Cattle, Not Pets: How to Handle Your Infrastructure 

Cattle, Not Pets: How to Handle Your Infrastructure 

21 November 2023

Kilian Niemegeerts

“Cattle, not pets” is a DevOps saying about how you should treat your infrastructure: like replaceable cattle instead of precious pets. It’s quite a captivating image, and it definitely points in the right direction, but it’s not always evident how you can act on it. To clear things up, we sat down with Kilian Niemegeerts, FlowFactor’s managing partner. In this blog, we’ll discuss where this saying comes from, how these approaches differ, and how to change trajectories as an organisation. 

Where Does the Difference Come From?

In the past, servers were important and singular monoliths with little to no automation (possibilities). Setting up these ‘bare metal’ servers generally required a special recipe that only a select few were able to get working. In time, they even got names, turning them into something resembling pets. However, Kilian points out that times have changed:

“ These days, setting up or modifying parts of your infrastructure has turned from a one and done job to a frequent occurrence. This requires a new approach and mindset towards infrastructure management. Components are spun up and deprecated much more frequently, so operations teams simply no longer have the luxury of manually tending to individual components."

In other words, the shift from treating infrastructure as pets to managing them like cattle is not limited to a single technology or phenomenon. Instead, it represents a series of shifts in the way organisations now have to approach their IT operations because of changes in the modern tech landscape.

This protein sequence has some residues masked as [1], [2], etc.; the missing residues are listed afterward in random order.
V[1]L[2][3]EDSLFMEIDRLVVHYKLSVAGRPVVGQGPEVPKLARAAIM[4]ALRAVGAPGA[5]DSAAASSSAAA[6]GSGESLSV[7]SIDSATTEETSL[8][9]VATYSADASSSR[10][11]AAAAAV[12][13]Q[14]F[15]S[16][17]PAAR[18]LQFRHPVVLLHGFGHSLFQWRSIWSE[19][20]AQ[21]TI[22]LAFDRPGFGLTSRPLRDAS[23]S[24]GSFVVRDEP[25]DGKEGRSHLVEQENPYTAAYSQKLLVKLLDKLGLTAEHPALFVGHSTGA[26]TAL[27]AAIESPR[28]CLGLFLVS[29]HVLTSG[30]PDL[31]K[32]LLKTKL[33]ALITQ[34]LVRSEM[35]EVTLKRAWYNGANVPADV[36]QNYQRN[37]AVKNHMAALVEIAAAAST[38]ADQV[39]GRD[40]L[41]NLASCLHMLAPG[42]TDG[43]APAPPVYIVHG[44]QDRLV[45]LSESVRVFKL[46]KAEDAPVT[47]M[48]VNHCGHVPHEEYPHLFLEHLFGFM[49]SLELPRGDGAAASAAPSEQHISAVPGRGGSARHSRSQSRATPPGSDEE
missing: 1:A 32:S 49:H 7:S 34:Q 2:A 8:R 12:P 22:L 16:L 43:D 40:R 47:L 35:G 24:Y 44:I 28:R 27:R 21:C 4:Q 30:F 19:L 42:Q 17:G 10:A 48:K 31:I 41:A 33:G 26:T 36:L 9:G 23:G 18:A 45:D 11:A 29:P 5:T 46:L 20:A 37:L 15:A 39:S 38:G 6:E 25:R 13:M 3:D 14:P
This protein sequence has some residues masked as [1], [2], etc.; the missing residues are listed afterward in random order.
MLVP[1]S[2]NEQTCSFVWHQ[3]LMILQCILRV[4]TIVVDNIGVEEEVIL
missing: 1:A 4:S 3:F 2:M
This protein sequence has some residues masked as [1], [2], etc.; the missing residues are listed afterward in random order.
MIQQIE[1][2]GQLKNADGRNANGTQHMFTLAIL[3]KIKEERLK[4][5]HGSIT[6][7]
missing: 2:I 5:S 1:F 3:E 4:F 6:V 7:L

How to Tell Them Apart

As is often the case with gradual evolutions, it’s not always easy to determine where you’re at as an organisation. As far as we know, there is no generally accepted framework or set of criteria that shows how far along you are in transforming your infrastructure management. To assist you in your assessment, Kilian shares some tell-tale signs whether you’re treating your infrastructure as cattle or pets.

  • Manual intervention: If you’re treating your infrastructure as pets, they require regular manual interventions, troubleshooting, and other hands-on care and attention. Cattle mentality, on the other hand, focuses on self-healing: automatically replacing components to minimise interventions.
  • Ownership: People understandably like to mark their pets as their own. Your infrastructure shouldn’t have a complicated configuration that requires specialist knowledge, and whose secrets are only known to a select few. Instead, consider using Infrastructure as Code (IaC) to set up simplified and reproducible configurations that emphasise consistency.
  • Reaction to failures: If your infrastructure requires a lot of manual troubleshooting to get back online, and the focus is on reviving instances, you’ll keep holding on to it for too long. With a cattle mentality, you prioritise quick recovery and resilience over keeping the same instances running.